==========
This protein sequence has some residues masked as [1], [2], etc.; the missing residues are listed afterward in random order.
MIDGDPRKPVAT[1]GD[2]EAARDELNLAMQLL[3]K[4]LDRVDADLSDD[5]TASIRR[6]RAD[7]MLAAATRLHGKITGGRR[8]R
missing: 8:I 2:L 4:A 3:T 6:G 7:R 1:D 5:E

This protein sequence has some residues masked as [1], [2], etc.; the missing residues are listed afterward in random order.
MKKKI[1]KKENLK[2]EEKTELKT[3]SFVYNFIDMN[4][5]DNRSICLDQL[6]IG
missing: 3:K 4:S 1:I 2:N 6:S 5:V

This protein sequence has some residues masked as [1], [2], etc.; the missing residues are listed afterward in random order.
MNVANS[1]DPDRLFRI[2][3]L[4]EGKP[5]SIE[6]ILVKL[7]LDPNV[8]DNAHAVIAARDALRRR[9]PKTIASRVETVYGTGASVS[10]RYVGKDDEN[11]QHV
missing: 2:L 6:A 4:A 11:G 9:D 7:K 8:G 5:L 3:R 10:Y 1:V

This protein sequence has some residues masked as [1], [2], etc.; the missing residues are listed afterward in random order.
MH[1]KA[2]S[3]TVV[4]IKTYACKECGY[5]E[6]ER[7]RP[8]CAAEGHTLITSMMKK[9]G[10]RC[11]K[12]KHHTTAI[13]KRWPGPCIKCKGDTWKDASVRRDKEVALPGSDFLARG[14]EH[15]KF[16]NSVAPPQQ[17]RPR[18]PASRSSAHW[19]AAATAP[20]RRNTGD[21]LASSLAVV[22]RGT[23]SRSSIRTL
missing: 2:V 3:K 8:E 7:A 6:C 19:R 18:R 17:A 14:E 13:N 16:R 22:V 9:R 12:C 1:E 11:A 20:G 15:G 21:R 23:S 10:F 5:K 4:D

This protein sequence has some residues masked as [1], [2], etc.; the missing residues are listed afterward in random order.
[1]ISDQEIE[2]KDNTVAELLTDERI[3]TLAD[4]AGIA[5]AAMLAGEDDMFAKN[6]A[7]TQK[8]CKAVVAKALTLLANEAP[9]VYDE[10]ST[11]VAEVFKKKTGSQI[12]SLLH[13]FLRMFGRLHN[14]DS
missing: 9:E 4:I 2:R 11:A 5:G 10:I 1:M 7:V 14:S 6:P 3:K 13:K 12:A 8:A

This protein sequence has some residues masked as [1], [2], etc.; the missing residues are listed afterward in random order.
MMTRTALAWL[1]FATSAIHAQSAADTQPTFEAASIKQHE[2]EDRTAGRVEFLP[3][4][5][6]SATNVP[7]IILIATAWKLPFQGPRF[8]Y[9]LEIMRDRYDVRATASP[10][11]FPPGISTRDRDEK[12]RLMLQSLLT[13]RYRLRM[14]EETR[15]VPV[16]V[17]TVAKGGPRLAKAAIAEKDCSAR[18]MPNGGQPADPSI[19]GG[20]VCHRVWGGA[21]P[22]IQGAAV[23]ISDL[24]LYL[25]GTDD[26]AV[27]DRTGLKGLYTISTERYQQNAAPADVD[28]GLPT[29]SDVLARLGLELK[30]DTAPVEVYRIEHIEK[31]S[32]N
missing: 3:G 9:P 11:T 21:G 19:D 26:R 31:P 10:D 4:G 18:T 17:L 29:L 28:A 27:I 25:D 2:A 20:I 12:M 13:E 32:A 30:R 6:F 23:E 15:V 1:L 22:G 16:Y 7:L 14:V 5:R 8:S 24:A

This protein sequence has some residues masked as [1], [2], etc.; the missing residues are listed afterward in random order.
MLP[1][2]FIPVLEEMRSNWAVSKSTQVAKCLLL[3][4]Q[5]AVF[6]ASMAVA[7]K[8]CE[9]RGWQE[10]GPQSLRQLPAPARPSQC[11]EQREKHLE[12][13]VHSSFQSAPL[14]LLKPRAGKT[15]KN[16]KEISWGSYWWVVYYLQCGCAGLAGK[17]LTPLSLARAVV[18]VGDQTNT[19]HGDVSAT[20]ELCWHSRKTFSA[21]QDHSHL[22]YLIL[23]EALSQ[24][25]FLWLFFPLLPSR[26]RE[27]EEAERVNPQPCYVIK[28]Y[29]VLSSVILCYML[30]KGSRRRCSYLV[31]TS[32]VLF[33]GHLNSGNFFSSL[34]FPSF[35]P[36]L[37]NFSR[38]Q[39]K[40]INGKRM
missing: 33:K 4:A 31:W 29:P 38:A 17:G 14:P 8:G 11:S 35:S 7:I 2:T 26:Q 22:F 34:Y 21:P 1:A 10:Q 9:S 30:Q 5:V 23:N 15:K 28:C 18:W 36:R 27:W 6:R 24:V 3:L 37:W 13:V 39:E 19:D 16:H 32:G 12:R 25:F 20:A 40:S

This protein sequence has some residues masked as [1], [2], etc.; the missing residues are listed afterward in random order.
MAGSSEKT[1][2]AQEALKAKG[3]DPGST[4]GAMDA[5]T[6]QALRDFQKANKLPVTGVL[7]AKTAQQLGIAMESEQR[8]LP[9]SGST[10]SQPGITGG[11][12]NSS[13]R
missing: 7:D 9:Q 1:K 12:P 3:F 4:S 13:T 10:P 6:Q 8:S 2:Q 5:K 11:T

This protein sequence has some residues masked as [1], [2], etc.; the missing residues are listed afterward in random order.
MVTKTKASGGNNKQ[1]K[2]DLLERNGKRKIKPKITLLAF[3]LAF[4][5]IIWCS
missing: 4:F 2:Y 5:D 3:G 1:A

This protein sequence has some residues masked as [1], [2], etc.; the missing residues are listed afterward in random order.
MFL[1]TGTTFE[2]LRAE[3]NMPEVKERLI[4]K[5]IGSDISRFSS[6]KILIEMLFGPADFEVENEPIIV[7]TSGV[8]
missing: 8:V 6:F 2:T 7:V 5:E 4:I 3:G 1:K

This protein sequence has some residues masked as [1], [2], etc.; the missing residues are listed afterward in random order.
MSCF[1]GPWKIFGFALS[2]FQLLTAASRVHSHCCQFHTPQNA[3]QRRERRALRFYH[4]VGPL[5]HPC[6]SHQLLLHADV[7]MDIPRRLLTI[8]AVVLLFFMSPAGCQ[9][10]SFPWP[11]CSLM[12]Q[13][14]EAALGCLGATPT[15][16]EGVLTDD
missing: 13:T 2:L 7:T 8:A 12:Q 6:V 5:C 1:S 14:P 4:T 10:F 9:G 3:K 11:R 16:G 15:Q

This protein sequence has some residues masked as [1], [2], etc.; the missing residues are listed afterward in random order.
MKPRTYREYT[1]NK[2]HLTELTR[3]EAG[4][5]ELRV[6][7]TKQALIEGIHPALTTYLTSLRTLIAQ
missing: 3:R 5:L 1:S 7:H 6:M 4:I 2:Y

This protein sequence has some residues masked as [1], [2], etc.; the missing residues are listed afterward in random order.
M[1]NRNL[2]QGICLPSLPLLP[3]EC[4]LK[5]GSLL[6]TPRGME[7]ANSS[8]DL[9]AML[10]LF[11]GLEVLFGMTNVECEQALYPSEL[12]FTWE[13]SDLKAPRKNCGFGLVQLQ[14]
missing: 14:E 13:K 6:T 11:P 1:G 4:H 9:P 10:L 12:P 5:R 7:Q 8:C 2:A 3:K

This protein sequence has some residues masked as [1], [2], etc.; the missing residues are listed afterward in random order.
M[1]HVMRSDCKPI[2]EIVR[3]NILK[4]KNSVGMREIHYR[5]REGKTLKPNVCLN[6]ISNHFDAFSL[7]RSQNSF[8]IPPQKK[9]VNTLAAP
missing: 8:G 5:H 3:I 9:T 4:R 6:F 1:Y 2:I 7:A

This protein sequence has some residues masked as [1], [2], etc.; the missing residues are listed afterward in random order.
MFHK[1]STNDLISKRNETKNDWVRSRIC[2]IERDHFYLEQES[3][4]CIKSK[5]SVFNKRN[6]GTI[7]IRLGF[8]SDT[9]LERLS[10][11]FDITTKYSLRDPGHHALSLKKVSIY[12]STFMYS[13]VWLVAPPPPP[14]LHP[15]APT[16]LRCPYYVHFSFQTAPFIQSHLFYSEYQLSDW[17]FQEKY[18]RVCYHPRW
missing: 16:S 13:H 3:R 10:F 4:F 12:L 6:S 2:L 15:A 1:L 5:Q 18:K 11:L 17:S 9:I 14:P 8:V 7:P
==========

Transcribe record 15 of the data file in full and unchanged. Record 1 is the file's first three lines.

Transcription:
This protein sequence has some residues masked as [1], [2], etc.; the missing residues are listed afterward in random order.
MFHK[1]STNDLISKRNETKNDWVRSRIC[2]IERDHFYLEQES[3][4]CIKSK[5]SVFNKRN[6]GTI[7]IRLGF[8]SDT[9]LERLS[10][11]FDITTKYSLRDPGHHALSLKKVSIY[12]STFMYS[13]VWLVAPPPPP[14]LHP[15]APT[16]LRCPYYVHFSFQTAPFIQSHLFYSEYQLSDW[17]FQEKY[18]RVCYHPRW
missing: 16:S 13:H 3:R 10:F 4:F 12:L 6:S 2:L 15:A 1:L 5:Q 18:K 11:L 17:S 9:I 14:P 8:V 7:P